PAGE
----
Like it or not, climate change is now a fact of life, both here in Ireland, as evidenced by our ever more frequent flooding disasters, and globally. The Paris Agreement hammered out and agreed by almost every nation on Earth last month, binds us to dramatically and urgently reducing our greenhouse gas (GHG) emissions.
This agreement leaves each country to figure out how best to decarbonise.
Ireland is tied into the EU’s legally binding commitment to cut GHGs by 40% by 2030.
Yet even this may not be enough to avert climate chaos.
Ireland has two key problems, namely our agriculture and transport sectors.
According to the EPA, these two areas alone will account for three quarters of Ireland’s entire non-traded GHGs by 2020.
Agriculture, although a small part of our total economy, is by far our biggest polluter, principally due to the size of our national beef and dairy herds.
There are more cattle than people in Ireland, and ruminant agriculture is hugely pollution-intensive, despite repeated spin from minister Simon Coveney and the food industry lobby.
A study by the influential UK Chatham House institute found that despite its vast contribution to climate change, beef and dairy “attracts remarkably little policy attention”.
Report author Rob Bailey added: “You can make a compelling case that without dietary change at the global level, the 2C goal is pretty much off the table”.
The world’s population today is well over seven billion, and, barring disaster, will rise to beyond nine billion in the coming decades.
The Irish agri-industrial lobby argues it should receive special treatment regarding emissions because of our contribution to global food security.
This notion was demolished recently by Trócaire’s’s Justin Kilcullen, who noted: “Beef and dairy production have nothing to contribute to world food security. If anything they will achieve the opposite in the long term.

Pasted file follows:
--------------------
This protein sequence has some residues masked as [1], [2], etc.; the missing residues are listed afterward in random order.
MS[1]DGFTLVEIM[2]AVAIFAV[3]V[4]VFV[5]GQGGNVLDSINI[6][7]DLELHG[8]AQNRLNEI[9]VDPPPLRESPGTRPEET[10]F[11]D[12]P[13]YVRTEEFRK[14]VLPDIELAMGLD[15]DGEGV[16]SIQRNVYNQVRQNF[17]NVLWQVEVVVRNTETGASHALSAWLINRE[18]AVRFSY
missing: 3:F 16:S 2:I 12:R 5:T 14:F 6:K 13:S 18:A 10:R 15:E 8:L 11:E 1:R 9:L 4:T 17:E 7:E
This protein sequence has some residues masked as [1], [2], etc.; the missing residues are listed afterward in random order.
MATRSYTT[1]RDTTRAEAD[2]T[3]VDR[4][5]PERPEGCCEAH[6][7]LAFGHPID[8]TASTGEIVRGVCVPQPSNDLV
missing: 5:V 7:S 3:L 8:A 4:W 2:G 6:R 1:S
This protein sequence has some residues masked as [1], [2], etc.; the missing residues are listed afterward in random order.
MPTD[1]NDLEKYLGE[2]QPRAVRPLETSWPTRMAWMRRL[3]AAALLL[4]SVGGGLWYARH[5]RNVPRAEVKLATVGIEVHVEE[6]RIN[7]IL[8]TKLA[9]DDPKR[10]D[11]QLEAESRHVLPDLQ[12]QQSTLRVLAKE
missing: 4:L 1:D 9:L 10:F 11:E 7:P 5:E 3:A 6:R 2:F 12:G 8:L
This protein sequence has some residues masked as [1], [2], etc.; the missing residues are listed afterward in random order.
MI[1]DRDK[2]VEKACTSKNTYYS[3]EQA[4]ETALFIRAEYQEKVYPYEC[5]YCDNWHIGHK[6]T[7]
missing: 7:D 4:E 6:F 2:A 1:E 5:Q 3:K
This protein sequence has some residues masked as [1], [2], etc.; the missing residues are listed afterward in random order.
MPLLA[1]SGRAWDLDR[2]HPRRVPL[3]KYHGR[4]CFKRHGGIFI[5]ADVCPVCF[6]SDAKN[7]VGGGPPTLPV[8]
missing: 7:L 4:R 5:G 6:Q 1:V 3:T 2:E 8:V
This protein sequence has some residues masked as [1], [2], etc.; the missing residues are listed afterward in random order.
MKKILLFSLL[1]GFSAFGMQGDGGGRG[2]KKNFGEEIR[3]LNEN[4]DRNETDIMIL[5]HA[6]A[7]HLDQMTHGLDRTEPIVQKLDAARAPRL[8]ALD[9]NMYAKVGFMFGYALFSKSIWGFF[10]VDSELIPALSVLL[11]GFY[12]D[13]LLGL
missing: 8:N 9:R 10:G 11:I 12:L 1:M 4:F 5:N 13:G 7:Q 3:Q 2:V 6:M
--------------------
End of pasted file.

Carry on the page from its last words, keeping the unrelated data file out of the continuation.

"The idea the people of Africa and Asia will be surviving on Irish beef and cheese in years to come is risible.”
As a means of converting calories into food, red meat production is uniquely inefficient.
Recent research found that compared to foods like potatoes, wheat and rice, producing one calorie of beef requires a staggering 160 times more land and produces between 11 and 48 times more GHGs, depending on exactly how it is calculated.
“The biggest intervention people could make towards reducing their carbon footprints would not be to abandon cars, but to eat significantly less red meat,” according to Prof Tim Benton of the University of Leeds.
The Irish beef sector only survives thanks to generous EU subsidies.
Prof Alan Matthews of TCD has calculated that the typical cattle operation in Ireland lost €122 per hectare in 2013. Without EU subsidies averaging €400 per hectare, these farms “could not continue”.
Prof Matthews added that when the additional costs of GHGs were added in, the picture is even worse, and he urged farmers to improve their own financial position by moving large areas of beef and dairy production into forestry, which could also benefit Ireland in both GHG abatement and flood control.
Reaction from the farm lobby to Matthews’ suggestion was so hostile, no politician has since been prepared to discuss it openly.
Taoiseach Enda Kenny has admitted there is little possibility of Ireland evading EU fines running into hundreds of millions of euro per annum between 2020 and 2030 as a result of our failure to meet our emissions targets.
An Taisce has repeatedly asked why the ordinary taxpayer should have to pay the EU fines arising from adding 300,000 dairy cows to our already massive national herd, as set out under Food Harvest 2020.
The farm lobby also claims it is not looking for a ‘free pass’ on emissions, yet when asked to quantify how it plans to make the kind of cuts demanded by science, no meaningful answer has been forthcoming.
Despite the wishful thinking of the agri-food industry, in reality no sector is more vulnerable to the impacts of climate change than agriculture.
A report by Dr Stephen Flood of NUIM projected the total economic costs of climate change to Irish agriculture in the region of €1-2bn p.a. by mid-century.
In other words, it likely wipes out all gains expected under Food Harvest 2020.
To confront the existential threat of climate change, we must use science to inform policy, not the other way round.
And science tells us that, unless we rapidly change direction, calamity beckons.
Whether you’re a farmer or a city dweller, we are all Irish citizens, and surely deserve an honest debate about the very real threats to our shared future.
John Gibbons is an environmental commentator and is climate change spokesman for An Taisce, Ireland’s national trust (a voluntary position)
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